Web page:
I've said before that I want my pilots well-trained and well-paid. Now add well-rested to that list.

Last year, the FAA proposed new rules to give airline pilots more rest between shifts and reduce the maximum hours pilots could work each day. The rule change was the first such proposal since previous amendments in 1985.

The proposed changes went into effect yesterday in what has been called "a landmark effort to prevent dangerous fatigue."

The existing rules – some of which dated to the 1960s – were filled with loopholes that could result in too little rest and pilot fatigue.

FAA pilot fatigue rule changes include:

  • Duty times could range from 9 to 14 hours, including for the first time the time spent flying to the job (known in the industry as "deadheading")
  • Flight time limits will be 8 or 9 hours, depending on the start time of the pilot's flight duty
  • 10 hour minimum rest shifts that must provide the pilot with an opportunity for 8 hours of uninterrupted sleep during the rest period
  • 30 consecutive hours of rest each week

"This new rule raises the safety bar to prevent fatigue," Transportation Secretary Ray LaHood said, adding that the Colgan crash was his most difficult day so far in his post.

Source: USA Today

While pilots supported the new rules, there was pushback by the airlines. Pilots advocated for greater rest to improve safety while the airlines argued the new rules would raise costs. Cargo airlines – including UPS – successfully lobbied to prevent the new rules from applying to cargo pilots. The president of the Independent Pilots Association for UPS pilots blasted the exemption:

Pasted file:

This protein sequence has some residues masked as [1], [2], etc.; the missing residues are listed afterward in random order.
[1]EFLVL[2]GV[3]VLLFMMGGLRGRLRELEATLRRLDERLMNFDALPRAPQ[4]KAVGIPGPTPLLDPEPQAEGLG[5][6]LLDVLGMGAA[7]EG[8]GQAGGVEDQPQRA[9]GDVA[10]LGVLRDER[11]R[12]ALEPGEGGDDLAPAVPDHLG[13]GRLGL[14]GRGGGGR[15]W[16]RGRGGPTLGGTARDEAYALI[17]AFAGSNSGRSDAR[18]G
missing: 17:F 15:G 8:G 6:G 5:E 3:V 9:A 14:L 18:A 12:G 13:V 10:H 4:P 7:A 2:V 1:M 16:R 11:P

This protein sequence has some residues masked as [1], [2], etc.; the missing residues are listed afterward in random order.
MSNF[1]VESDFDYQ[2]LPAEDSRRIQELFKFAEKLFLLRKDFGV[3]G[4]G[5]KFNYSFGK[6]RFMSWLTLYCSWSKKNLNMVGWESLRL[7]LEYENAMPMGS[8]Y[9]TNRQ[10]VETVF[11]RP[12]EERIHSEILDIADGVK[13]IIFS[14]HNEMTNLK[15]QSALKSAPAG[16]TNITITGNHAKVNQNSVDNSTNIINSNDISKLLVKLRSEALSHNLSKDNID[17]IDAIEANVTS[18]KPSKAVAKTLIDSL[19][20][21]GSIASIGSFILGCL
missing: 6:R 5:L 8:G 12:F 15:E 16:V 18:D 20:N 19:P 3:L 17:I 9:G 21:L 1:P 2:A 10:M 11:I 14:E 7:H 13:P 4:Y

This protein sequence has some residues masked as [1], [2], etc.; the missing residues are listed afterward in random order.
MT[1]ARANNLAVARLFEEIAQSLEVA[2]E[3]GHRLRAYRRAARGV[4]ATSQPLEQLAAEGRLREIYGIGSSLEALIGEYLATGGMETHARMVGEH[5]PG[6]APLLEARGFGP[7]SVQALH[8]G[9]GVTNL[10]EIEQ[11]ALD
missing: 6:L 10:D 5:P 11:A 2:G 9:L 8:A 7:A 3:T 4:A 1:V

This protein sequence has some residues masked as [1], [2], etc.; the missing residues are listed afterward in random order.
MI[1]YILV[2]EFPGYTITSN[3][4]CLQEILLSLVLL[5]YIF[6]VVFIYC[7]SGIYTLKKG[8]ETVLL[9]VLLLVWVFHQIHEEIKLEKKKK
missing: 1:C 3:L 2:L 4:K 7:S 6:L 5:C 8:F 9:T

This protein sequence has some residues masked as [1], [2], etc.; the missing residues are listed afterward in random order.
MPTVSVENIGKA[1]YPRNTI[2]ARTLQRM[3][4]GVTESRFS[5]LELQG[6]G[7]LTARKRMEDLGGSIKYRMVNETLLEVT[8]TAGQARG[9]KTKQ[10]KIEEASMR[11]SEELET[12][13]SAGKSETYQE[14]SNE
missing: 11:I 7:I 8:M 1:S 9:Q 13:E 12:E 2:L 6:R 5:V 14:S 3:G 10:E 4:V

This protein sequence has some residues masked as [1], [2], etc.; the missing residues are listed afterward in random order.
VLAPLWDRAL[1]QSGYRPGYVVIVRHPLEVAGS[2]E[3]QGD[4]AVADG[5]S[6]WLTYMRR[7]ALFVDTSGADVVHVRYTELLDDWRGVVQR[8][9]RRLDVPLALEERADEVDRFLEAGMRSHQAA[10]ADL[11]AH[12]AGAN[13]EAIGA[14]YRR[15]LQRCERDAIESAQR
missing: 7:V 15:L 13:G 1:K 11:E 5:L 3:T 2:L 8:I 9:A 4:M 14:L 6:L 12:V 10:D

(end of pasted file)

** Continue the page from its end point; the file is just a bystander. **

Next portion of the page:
"Giving air cargo carriers the choice to opt-in to new pilot rest rules makes as much sense as allowing truckers to 'opt-out' of drunk-driving laws," [IPA president Robert] Travis said. "To potentially allow fatigued cargo pilots to share the same skies with properly rested passenger pilots creates an unnecessary threat to public safety."

Source: USA Today

In addition to hours of service requirements for truck drivers and airline pilots, fatigue caused by sleep apnea remains a serious safety concern. Sleep apnea is the absence of breath during sleep and interrupts the deep sleep cycle needed to provide restfulness and prevent fatigue.

A WCNC-TV study found that sleep apnea-related fatigue is a seldom reported, largely unregulated, and increasing cause of trucking accidents and deaths.

Dr. Charles Czeisler of Harvard University Medical School says sleep apnea gets a lot less attention than other factors in deadly accidents involving tractor-trailers, but accounts for one-in-five crashes.

Source: Charlotte Observer

Just this month, the National Highway Traffic Safety Administration released a study –2010 Motor Vehicle Crashes: Overview. NHTSA found that 32,885 people died in U.S. motor vehicle crashes in 2010. While overall highway deaths declined by nearly 3%, deaths involving large trucks – semi-trucks, tractor trailers, and other commercial vehicles, actually increased 8.7%.

The FMCSA needs to enact these new proposed rules to protect truck drivers against excessive on-duty hours and to make our highways safer for everyone.

[More on Semi Truck Accidents]

[More on Airlines and Pilots]

Read More:

(c) Copyright 2011 Brett A. Emison

Follow @BrettEmison on Twitter.

Comments are closed.